The defendant has admitted his mistakes, claimed "mental aberration", and argued that there were contributing deficiencies at the hospital which had nothing to do with him, such as staff shortages, and that the transfusion had been unnecessary.

Anyone who has performed ABO blood typing knows that mistyping a group O person as group AB means that the grouping was read "bassackwards". In a way it's like reading the number 2006 as 6002. Regardless, it's a relatively common error made by newbee students but an incredible error for an experienced technologist to make.

Breaking in-house protocols designed to increase safety, such as requiring a second person to verify ABO blood grouping, is unacceptable but does happen, particularly under the stress of urgent calls for blood. In this case ignoring the protocol appears to be a systemic error, since the lab was cited for it during an earlier audit.

Using outdated reagents such as the gel cards used for antibody screening and crossmatching is another major error. The newspaper report of the court case suggests that the laboratory may have been trying to save money by using outdated cards that it had in excess quantity due to poor inventory management. Even if quality control of the outdated reagents was acceptable, using outdated reagents for something as critical as antibody detection and compatibility testing breaks regulatory blood safety standards.

My experience with using outdated reagents in the student lab shows that most reagents work well past their expiry date. And many transfusion services use outdated reagents under special circumstances, e.g., use rare reagent antisera for antigen phenotyping; use outdated rare red cells as positive controls for antigen phenotyping.

It would be interesting to investigate if outdated gel cards function acceptably past their shelf life and for how, even if they cannot be used for patient testing, since this may indicate another technical error by the accused in this case. Regardless of any suspending media and reagents, the crossmatch gel cards would have contained patient group O plasma and donor group A red cells.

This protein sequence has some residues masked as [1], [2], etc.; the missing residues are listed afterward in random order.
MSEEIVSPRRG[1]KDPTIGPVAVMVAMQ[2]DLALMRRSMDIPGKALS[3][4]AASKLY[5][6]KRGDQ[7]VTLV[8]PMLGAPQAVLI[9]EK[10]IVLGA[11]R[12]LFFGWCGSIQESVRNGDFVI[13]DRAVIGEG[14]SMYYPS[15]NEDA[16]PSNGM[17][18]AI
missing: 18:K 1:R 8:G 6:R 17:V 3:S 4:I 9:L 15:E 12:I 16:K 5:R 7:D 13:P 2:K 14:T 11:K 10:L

In summary, from a regulatory perspective, this case involves multiple errors:

  • technical (human) error in misinterpreting the ABO blood group
  • failure to follow SOPs (no second person verified the ABO blood)
  • failure to use in-date reagents (gel cards)
  • possible technical (human) error in not detecting the ABO incompatible donor units in the crossmatch.
Some of the errors seem system-wide but others seem specific to the individual's actions. All of which serves to illustrate that you cannot entirely prevent human error. But much progress can be made and efforts continue. See, for example:
More details of manslaughter case:
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Wednesday, January 04, 2006

Cost of an obituary in Transfusion

Here's some food for thought: How much do you think it would cost to distribute a copy of a published obituary of a transfusion medicine pioneer in an e-mail or on a website? Curious? Then read on....